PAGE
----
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Chelsea Boots, also known as Beatle Boots, come in many shapes, sizes and colours; Cuban heels or flats, leather or suede, rounded toe or Winklepickers, zip fasten or traditional elastic gusset boots - there's a style for everyone taste! This enduring style of boot is a fashion classic, instantly adding a mod, retro or rock and roll twist to any outfit.
Chelsea boots have thier fashion roots in Victorian Britain. The design is attributed to J. Sparkes-Hall, who was Queen Victoria's footwear maker, and who patented the design in 1851. He referred to the Chelsea Boots as 'J. Sparkes-Hall's Patent Elastic Ankle Boots' here, boasting that "[Queen Victoria] walks in them daily and thus gives the strongest proof of the value she attaches to the invention." These 'Paddock' boots - a little different to what we would recognise as the Chelsea Boot today - utilised vulcanised rubber for an elasicated side and featured a small heel and pointed style toe. J. Sparkes-Hall's advertised the boots many pro-points over other styles; "Requiring neither lacing, buttoning nor tying; they can be put on and off in a moment, without trouble and loss of time. The constant annoyance of laces breaking, buttons coming off, holes wearing out, and many other imperfections in the ordinary modes of fastening, suggested the improvement which is now presented to the public. No boots ever offered such variety of play and motion to the feet and ankles, or corrosponded so exactly to thier natural and anatomical form."
What was to become known as the Chelsea boot was became popular among horseriders and walkers. The development of vulcanised rubber by Charles Goodyear enabled the invention of the elastic gusset boot. The boots became fashionable towards the end of the 1840s, and was a prominent style in the West until the onset of World War I.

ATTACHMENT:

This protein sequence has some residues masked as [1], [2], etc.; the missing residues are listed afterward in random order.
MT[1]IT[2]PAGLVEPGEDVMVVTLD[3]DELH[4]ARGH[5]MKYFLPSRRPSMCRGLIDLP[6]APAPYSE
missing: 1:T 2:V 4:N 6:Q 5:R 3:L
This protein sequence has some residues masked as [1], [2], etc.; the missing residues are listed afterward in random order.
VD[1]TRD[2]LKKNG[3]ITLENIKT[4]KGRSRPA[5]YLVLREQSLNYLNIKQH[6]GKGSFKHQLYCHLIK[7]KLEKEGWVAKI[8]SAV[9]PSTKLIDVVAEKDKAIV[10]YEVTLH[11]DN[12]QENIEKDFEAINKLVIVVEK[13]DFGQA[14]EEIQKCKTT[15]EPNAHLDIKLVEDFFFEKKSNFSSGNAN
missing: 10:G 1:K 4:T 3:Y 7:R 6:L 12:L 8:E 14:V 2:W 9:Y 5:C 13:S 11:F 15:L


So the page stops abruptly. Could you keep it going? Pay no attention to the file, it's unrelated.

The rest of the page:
Chelsea Boots had a resurgence in the fifties and sixties in the UK, particularly with the advent of Beatlemania and the Beatles penchant for the style, leading to thier 'Beatle Boots' nickname being coined. These Chelsea Boots fit tightly and had a more pointed, Winklepicker toe than a traditional riding Chelsea boot, and also a centre seam from ankle to toe. In Autumn, 1961, John Lennon and Paul McCartney were shopping on London's Charring Cross Road when the boots at Anello & Davide, a theatrical footwear company caught thier eye. Four pairs were custom made with the addition of a Cuban heel - the first of many Chelsea Boot styles the Beatles would wear during the early to mid sixties. (However, the Beatles had been wearing Cowboy boots and Chelsea Boots since thier rocker Hamburg days).
Also added now was the Cuban Heel. In a letter to a fan who asked how high the heels were on Beatles Boots, George Harrison answered they were '1 inch for on stage' and '2 1/2 inch off stage'.
As well as the Beatles, Chelsea Boots were worn by almost everyone from the Rolling Stones through to Mods through to Jean Shrimpton! Their association with the Kings Road, one of the fashion centres of sixties London, found in Chelsea and Fulham in South-West London is believed to given them thier new moniker, the 'Chelsea' Boot.
Mods also adopted the Chelsea Boot in the 1960s, following the trend set by the Beatles and other pop stars. In the 1960s British TV show, The Avengers, John Steed, played by Patrick Macnee, would wear Chelsea Boots with everything, whether it was a three piece suit or a tuxedo.